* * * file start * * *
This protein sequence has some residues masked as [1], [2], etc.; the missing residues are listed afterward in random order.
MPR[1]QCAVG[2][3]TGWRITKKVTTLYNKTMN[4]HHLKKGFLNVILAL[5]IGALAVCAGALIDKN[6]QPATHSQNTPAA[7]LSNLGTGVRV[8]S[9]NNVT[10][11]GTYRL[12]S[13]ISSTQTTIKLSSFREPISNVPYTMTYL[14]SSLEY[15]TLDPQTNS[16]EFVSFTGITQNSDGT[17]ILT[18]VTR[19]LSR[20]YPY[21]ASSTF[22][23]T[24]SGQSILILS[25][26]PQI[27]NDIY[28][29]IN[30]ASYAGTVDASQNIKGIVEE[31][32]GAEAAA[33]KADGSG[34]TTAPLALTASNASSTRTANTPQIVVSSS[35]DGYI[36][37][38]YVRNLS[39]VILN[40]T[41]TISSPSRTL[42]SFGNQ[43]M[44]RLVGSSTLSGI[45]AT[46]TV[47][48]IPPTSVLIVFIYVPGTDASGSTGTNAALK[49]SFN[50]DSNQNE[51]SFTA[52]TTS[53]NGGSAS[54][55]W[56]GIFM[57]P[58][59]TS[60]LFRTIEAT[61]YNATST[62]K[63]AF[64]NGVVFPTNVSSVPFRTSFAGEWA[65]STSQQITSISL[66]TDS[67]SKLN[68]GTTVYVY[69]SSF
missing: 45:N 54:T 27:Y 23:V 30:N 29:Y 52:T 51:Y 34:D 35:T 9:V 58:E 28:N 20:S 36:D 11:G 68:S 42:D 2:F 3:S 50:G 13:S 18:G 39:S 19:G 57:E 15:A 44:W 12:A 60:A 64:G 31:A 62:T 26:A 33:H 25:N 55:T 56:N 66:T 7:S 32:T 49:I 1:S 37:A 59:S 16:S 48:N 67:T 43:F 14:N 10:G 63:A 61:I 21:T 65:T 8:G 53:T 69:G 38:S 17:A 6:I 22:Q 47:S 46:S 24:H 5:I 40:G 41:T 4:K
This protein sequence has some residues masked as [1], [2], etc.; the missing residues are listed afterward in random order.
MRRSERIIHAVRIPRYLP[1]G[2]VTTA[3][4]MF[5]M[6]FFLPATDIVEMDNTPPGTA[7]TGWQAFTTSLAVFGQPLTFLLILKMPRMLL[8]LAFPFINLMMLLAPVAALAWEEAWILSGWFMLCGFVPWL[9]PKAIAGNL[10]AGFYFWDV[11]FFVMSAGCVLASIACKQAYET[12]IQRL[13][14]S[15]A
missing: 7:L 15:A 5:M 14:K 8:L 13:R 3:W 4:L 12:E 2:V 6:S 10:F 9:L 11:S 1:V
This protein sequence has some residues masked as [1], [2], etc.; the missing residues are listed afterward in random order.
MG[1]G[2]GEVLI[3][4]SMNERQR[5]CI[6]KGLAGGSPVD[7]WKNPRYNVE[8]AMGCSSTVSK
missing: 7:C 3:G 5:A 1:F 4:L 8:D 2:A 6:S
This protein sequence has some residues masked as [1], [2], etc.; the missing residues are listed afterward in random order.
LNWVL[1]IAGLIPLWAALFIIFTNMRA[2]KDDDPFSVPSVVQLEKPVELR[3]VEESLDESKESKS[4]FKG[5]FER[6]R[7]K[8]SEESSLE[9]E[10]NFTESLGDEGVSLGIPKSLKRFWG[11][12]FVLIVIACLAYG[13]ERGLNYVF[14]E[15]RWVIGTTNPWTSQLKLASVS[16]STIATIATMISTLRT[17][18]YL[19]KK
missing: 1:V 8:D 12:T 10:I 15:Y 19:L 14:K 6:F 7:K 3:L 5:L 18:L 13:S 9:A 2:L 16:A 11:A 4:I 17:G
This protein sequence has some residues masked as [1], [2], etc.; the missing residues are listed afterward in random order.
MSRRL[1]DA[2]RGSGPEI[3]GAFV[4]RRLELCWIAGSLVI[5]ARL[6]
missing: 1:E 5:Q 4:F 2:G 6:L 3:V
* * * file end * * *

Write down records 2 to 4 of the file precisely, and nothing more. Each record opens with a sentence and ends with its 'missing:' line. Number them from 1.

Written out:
This protein sequence has some residues masked as [1], [2], etc.; the missing residues are listed afterward in random order.
MRRSERIIHAVRIPRYLP[1]G[2]VTTA[3][4]MF[5]M[6]FFLPATDIVEMDNTPPGTA[7]TGWQAFTTSLAVFGQPLTFLLILKMPRMLL[8]LAFPFINLMMLLAPVAALAWEEAWILSGWFMLCGFVPWL[9]PKAIAGNL[10]AGFYFWDV[11]FFVMSAGCVLASIACKQAYET[12]IQRL[13][14]S[15]A
missing: 7:L 15:A 5:M 14:K 8:L 13:R 3:W 4:L 12:E 2:V 6:S 10:F 9:L 11:S 1:V
This protein sequence has some residues masked as [1], [2], etc.; the missing residues are listed afterward in random order.
MG[1]G[2]GEVLI[3][4]SMNERQR[5]CI[6]KGLAGGSPVD[7]WKNPRYNVE[8]AMGCSSTVSK
missing: 7:C 3:G 5:A 1:F 4:L 8:D 2:A 6:S
This protein sequence has some residues masked as [1], [2], etc.; the missing residues are listed afterward in random order.
LNWVL[1]IAGLIPLWAALFIIFTNMRA[2]KDDDPFSVPSVVQLEKPVELR[3]VEESLDESKESKS[4]FKG[5]FER[6]R[7]K[8]SEESSLE[9]E[10]NFTESLGDEGVSLGIPKSLKRFWG[11][12]FVLIVIACLAYG[13]ERGLNYVF[14]E[15]RWVIGTTNPWTSQLKLASVS[16]STIATIATMISTLRT[17][18]YL[19]KK
missing: 1:V 8:D 12:T 10:I 15:Y 19:L 14:K 6:F 7:K 3:L 5:L 18:L 13:S 9:A 2:L 16:A 11:A 4:I 17:G